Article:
You need them to need you. 

To feed you plastic 


meat in bowls and nuzzle 

you with naked hands. 


To do things you could have done 

if you remembered how. 


If the warmth of the kennel 

didn’t make you forget. 



They bark 


so that you don’t bark back 

as you’re meant to. 


Be ready, 


as they glaze you with praises 

like honey on ham scraps. 


They’re built to love you, 

campfires still dance in the bright of their eyes. 


But they’re also made to leave you. 

When you limp and can no longer chase. 


When your sugared tongue refuses to lick. 

When your ears refuse to perk. 


Die, and come into your own. 


Young Gods 


My child, You are an apocalypse. 


The flicker of mothflutter in your throat  

is the essence of an ending.  

To suppose that I once held my own death  

in tremoring hands, that I sung lullabies 

to euthanasia herself.  


You’ve grown so much. 


Others get letters from their children, visits 

maybe, for the lucky ones.  

I receive neither, 

but I see the moon in pieces and I think of you. 


You hop over realities  

like you once played jump rope  

in our front yard, letting the winter grass  

and weeds wind in between your toes.  


I wonder if you think of that, of me,  

as you push this boulder into the sun. 


I wonder if you can hear me calling 
over the death rattle of the winter grass. 


Little girl, 

chase your tail in temporal circles if you must  

but please,  

don’t forget this: 

even a maid as mighty as yourself was once mortal. 

Was afraid.  

A young god, but still.  





I went too far.  

You’ve never forgiven me for that. 


Dressed in black, always the capricious one, 
I bathed all that we had 
in your bedroom, I quivered and bent 

in a thousand directions. Like the drying paintings, 
the lines of my body 
were tactless and arabesque in your sketches,  
stretching outwards, but you drew me anyway. 


You used to make me, 

to mold my skin underneath the fingertips  

lifted now between teeth.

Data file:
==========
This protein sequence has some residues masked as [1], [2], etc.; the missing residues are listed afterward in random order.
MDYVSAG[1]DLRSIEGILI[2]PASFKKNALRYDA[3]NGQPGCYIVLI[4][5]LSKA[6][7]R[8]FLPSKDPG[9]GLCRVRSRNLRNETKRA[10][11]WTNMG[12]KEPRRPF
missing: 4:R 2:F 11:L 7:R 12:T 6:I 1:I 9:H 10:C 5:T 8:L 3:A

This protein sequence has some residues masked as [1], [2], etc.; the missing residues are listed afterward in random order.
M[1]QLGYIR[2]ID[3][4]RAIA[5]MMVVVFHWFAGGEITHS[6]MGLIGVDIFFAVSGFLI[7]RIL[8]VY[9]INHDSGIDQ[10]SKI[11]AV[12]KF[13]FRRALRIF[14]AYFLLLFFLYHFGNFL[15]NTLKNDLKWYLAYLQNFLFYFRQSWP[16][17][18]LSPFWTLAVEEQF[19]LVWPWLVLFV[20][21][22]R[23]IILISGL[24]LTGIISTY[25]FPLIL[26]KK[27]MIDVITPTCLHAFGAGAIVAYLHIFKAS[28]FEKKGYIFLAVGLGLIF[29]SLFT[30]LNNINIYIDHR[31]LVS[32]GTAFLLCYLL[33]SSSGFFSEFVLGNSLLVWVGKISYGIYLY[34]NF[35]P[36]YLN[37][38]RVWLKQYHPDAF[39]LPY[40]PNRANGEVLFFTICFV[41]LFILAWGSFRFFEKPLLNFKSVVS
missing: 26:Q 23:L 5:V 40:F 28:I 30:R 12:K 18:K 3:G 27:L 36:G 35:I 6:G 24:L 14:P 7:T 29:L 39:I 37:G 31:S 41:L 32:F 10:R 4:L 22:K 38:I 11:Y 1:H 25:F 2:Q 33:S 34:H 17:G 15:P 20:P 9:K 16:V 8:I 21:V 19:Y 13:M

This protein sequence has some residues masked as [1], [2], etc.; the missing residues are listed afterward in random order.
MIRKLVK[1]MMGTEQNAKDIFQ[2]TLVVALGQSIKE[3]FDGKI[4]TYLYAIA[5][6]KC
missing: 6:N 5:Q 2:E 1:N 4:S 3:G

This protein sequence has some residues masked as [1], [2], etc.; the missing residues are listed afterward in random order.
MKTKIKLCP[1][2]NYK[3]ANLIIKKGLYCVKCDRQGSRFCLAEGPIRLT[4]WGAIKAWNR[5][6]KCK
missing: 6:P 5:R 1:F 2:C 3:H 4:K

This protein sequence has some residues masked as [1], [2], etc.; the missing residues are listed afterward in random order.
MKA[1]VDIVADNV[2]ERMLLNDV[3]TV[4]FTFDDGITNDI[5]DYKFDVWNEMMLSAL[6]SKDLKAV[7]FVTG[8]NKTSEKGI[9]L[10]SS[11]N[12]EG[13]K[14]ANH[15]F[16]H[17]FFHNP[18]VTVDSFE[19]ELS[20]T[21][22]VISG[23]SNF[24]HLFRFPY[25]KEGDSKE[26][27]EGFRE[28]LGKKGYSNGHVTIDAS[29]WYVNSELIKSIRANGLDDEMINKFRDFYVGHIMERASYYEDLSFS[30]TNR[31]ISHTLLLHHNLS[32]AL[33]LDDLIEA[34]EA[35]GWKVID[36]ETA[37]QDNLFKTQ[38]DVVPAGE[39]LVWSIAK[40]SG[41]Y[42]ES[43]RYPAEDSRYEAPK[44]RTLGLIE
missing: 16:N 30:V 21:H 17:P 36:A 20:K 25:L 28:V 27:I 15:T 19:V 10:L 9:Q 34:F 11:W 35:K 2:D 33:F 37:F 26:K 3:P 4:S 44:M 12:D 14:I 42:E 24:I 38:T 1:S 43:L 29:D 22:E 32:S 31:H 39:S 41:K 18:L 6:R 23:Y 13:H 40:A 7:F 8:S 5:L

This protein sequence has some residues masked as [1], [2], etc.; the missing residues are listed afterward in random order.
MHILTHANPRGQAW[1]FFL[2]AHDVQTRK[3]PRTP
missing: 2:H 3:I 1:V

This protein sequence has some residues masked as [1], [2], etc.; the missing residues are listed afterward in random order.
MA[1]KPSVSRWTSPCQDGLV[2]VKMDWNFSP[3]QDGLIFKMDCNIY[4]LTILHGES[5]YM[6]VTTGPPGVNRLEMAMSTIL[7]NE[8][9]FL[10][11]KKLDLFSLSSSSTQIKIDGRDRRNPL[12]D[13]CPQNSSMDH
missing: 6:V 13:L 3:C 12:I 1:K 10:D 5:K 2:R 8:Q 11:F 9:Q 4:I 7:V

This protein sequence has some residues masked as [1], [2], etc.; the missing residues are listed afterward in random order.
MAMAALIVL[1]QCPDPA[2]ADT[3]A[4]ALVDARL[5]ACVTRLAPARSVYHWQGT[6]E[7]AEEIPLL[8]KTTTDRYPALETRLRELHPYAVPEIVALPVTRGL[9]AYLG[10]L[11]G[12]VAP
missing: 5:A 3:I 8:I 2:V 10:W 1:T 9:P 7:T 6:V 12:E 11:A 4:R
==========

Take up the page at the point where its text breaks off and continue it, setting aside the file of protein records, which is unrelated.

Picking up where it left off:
The paint was never so red, I think.  

But the figure in whitespace was me,  

not this muddled canvas, this 
cubist thing. 


I begin to wonder 

if I ever did know you.  


You invited me over to see  

how this art has taken you. Your possessions 

that never needed me. Your dogs 

who have forgotten me. Both of these  

raise their hackles as I cross the threshold.  

Oh honey, why did you bring me here, why 
am I to stay sentry while you wash  
your brushes, cupping hands to make 
a ritual, to give yourself 

the control that I couldn’t.  
After all, I never modeled for you, 

I could never sit still.  


Now, to see you bless the canvas,  
my goat heart swells beneath my hide. 


The Order of Execution 


The executioner is hereby ordered 

to follow through from head 

to chest 

to gut 

until the vein below 

the jaw is 

the only thing left, its bow 

and quiver springing back 

with every word. 


Shoot and restring. 

Shoot and restring, the vein 

curls like an ouroboros letting 

arrows. A porcupine ostensibly decorates 

his needles in self defense  

(although who can deny how good they look 

when dipped in red?). 

The vein is the proof, the boar’s heart— 

the body is not dead. 


So perhaps the executioner’s title  

should be weaponsmith, 

should be hunter. 


The prey’s Id is folded  

into an origami arrow, a compass 

towards her adolescent hurt. 

A glare is third degree as much  

as any slur or slight. She becomes 

a heat-seeking missile  

of a woman. 

In the eye of this new warden, 

all sins are equal. 


The Lamentations

So much reminds me—like ears folded red, velvet 

petals on the head of some kid in the front pew. 

They will fall soon enough, 


like my countenance in winter—some chapped lips  
and the saint name you never knew. I do,  

no longer. I’m not, enough— 


no dessert wine dripping, not sweet enough— 
no beeswax candles, not bright enough— 

no icons to kiss. Not holy enough—I 


cross myself, and hope and hope and hope to die.  


You say, enough. 


The wine of your name on lips, dripping, stays patient enough 

fractured, frenzied, filaments of my rapture, not measured enough, 

my personal puppetmaster— 


No son of God, but you are enough 
To deny my salvation. Though I spend enough 

time on waxburned knees, mourning enough— 


I love you. And that is supposed to be enough. But, 

without the moon-eyed laughter buried between cheeks, 

the circumference of your curls seems infinite. 

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